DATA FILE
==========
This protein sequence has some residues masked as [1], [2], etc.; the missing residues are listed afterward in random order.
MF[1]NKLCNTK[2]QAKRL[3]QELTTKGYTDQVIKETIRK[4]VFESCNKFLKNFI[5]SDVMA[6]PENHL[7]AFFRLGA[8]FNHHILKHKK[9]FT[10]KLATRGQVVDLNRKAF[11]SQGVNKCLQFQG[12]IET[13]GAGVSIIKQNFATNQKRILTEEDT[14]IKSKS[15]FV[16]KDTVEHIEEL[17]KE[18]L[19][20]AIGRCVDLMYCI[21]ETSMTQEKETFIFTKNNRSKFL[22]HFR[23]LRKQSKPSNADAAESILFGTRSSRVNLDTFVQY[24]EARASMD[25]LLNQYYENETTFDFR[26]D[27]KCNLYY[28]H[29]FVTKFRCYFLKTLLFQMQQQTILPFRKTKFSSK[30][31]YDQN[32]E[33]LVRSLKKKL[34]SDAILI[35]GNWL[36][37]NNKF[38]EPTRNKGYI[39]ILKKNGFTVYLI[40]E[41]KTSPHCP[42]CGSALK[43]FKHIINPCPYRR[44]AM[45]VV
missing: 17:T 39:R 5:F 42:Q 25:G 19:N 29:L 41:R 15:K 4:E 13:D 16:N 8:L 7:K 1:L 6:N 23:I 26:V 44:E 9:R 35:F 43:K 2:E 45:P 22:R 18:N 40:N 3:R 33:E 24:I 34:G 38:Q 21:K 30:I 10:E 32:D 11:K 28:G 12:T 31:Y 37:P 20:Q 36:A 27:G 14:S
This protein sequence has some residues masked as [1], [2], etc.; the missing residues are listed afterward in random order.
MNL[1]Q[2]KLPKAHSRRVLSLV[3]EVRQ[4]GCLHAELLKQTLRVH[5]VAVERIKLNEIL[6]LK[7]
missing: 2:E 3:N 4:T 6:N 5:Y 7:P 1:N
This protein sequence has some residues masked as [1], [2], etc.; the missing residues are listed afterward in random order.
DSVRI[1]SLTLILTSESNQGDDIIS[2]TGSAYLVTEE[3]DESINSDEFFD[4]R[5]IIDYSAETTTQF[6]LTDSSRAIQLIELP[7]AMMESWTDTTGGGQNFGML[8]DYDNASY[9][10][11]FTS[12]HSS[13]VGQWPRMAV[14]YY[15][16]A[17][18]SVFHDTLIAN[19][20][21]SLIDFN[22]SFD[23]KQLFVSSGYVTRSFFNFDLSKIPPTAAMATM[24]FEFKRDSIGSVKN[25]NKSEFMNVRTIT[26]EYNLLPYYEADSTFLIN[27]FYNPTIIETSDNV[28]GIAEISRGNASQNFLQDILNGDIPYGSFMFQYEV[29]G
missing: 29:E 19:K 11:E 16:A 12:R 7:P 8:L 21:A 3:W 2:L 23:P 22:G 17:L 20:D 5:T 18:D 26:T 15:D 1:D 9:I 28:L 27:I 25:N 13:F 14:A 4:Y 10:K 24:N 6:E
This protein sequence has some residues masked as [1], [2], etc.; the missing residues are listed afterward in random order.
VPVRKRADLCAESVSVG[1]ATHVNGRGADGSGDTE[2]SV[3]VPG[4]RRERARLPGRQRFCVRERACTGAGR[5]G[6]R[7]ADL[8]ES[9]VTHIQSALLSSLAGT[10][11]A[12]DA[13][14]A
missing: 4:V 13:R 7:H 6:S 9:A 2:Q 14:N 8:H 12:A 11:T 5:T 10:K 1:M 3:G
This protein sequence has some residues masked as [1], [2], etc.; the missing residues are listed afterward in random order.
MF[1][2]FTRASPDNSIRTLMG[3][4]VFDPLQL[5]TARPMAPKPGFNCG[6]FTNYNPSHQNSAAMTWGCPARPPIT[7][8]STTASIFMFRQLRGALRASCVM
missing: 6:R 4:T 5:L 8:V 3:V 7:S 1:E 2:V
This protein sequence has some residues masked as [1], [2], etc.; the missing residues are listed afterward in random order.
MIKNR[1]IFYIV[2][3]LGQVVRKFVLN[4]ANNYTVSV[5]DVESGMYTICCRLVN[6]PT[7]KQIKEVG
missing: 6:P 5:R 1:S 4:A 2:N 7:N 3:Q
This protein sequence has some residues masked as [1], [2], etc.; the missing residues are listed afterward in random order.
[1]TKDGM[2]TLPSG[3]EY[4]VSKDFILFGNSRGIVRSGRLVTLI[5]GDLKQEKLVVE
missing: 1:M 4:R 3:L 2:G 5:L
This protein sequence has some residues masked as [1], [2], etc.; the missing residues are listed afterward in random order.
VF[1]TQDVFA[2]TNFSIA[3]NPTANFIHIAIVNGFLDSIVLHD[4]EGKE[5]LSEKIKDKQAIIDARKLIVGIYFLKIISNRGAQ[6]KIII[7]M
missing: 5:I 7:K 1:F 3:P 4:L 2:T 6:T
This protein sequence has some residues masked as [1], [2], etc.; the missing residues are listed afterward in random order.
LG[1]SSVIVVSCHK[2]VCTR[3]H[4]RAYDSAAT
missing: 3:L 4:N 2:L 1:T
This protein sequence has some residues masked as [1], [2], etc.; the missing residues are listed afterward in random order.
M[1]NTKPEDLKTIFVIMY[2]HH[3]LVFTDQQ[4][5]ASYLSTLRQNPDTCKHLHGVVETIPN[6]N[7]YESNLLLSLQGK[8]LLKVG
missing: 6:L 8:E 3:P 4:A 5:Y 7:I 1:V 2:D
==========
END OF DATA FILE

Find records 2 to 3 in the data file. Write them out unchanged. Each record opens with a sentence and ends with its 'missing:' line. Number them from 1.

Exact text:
This protein sequence has some residues masked as [1], [2], etc.; the missing residues are listed afterward in random order.
MNL[1]Q[2]KLPKAHSRRVLSLV[3]EVRQ[4]GCLHAELLKQTLRVH[5]VAVERIKLNEIL[6]LK[7]
missing: 2:E 3:N 4:T 6:N 5:Y 7:P 1:N
This protein sequence has some residues masked as [1], [2], etc.; the missing residues are listed afterward in random order.
DSVRI[1]SLTLILTSESNQGDDIIS[2]TGSAYLVTEE[3]DESINSDEFFD[4]R[5]IIDYSAETTTQF[6]LTDSSRAIQLIELP[7]AMMESWTDTTGGGQNFGML[8]DYDNASY[9][10][11]FTS[12]HSS[13]VGQWPRMAV[14]YY[15][16]A[17][18]SVFHDTLIAN[19][20][21]SLIDFN[22]SFD[23]KQLFVSSGYVTRSFFNFDLSKIPPTAAMATM[24]FEFKRDSIGSVKN[25]NKSEFMNVRTIT[26]EYNLLPYYEADSTFLIN[27]FYNPTIIETSDNV[28]GIAEISRGNASQNFLQDILNGDIPYGSFMFQYEV[29]G
missing: 29:E 19:K 11:E 16:A 12:R 7:P 8:L 21:A 3:W 2:L 23:P 22:G 17:L 20:D 5:T 18:D 26:T 15:D 1:D 9:I 28:L 27:I 25:N 13:F 14:A 4:Y 10:K 24:N 6:E